Basil, oh, basil, how I love thee. Let me count the ways: you’re an antimicrobial (anti-bacterial/viral/fungal/parasitic), fever reducer, concentration improver, immune system regulator, adrenal (stress hormone) regulator, and just plain delicious. One of my favorite teas (as any client of mine who has rummaged in my tea drawer knows) is Holy Basil, or Tulsi, tea. A brand called Organic India makes a good one. Try it out.
So, run out and stock up on these green herbs that belong in your Fall / Winter pantry. Fresh or dry, doesn’t matter. But it’s fun to use both, as they lend themselves to different preparations and flavor profiles in foods.
How to Use Herbs
The fresh herbs are delicate, so rather than cook with them, fold them into cooked meals right before serving, or sprinkle the finely chopped herb on top before serving, such as on top of grains, soup, or stews, or make a fresh herb salad and add in other favorite ingredients. Fresh herbs will last up to a week. Store fresh parsley, rosemary, oregano, and dill like I do – with their stems in water. I set them in a tumbler on the side ledge of my fridge and they flourish there all week long, reminding me to tear off a handful every time I open the fridge door. For mint and basil, wrap them up in a dry paper towel (or just wet the ends of the towel near the stems’ ends) and store in the veggie bin away from light and direct blasts of cold air in the fridge.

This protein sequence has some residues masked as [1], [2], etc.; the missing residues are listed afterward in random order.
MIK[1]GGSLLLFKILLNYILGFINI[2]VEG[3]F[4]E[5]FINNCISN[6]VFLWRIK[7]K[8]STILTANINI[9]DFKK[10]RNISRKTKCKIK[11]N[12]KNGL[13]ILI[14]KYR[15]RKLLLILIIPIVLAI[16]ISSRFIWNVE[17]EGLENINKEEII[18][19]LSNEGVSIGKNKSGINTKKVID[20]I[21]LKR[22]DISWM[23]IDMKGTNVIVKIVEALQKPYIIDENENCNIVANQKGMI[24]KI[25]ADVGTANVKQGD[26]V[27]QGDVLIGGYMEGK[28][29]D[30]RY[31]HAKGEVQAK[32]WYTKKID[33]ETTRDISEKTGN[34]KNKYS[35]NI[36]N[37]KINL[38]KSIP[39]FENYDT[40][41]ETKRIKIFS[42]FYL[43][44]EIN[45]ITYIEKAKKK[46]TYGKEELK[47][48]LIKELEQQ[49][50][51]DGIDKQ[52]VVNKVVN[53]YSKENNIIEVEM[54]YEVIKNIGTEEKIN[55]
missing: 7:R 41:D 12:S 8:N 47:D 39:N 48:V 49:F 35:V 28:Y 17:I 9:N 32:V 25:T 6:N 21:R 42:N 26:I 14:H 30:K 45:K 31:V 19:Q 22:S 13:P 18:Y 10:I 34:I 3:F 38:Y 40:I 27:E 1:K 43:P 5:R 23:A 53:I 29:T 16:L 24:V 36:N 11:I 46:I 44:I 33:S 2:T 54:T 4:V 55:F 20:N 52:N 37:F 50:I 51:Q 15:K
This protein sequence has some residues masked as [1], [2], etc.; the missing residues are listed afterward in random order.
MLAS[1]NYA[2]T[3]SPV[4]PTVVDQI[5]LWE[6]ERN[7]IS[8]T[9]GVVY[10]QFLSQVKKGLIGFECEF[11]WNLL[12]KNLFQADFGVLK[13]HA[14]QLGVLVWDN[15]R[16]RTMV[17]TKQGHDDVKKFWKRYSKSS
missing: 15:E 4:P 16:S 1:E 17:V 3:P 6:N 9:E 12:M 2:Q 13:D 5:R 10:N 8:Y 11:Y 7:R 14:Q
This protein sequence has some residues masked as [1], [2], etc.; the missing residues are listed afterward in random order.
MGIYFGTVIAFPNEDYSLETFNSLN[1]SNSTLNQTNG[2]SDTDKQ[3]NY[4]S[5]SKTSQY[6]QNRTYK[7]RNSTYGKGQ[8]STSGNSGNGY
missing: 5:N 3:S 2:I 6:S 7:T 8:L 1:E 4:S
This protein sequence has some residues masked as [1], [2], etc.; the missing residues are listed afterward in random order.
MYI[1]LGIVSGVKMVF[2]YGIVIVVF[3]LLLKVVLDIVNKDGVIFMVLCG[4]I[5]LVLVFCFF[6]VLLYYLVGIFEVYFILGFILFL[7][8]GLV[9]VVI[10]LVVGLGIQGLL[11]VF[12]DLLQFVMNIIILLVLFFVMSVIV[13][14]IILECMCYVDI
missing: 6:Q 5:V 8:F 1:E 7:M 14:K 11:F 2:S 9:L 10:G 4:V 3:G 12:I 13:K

The dry herbs, if stored properly away from heat and light, will last you quite a while, and are fantastic as teas, meat or poultry rubs, for flavoring stews and soups while cooking, sprinkled on top of grains with maybe some sesame seeds, and in salad dressings.
And you can always dehydrate fresh herbs to make your own dry herbs. Just lay them out on a clean, dry towel, in direct sunlight if possible, until they are completely dried up, then crumble up and store in a cleaned, reused herb bottle, preferably glass.
Check out some of my recipes that make liberal use of herbs: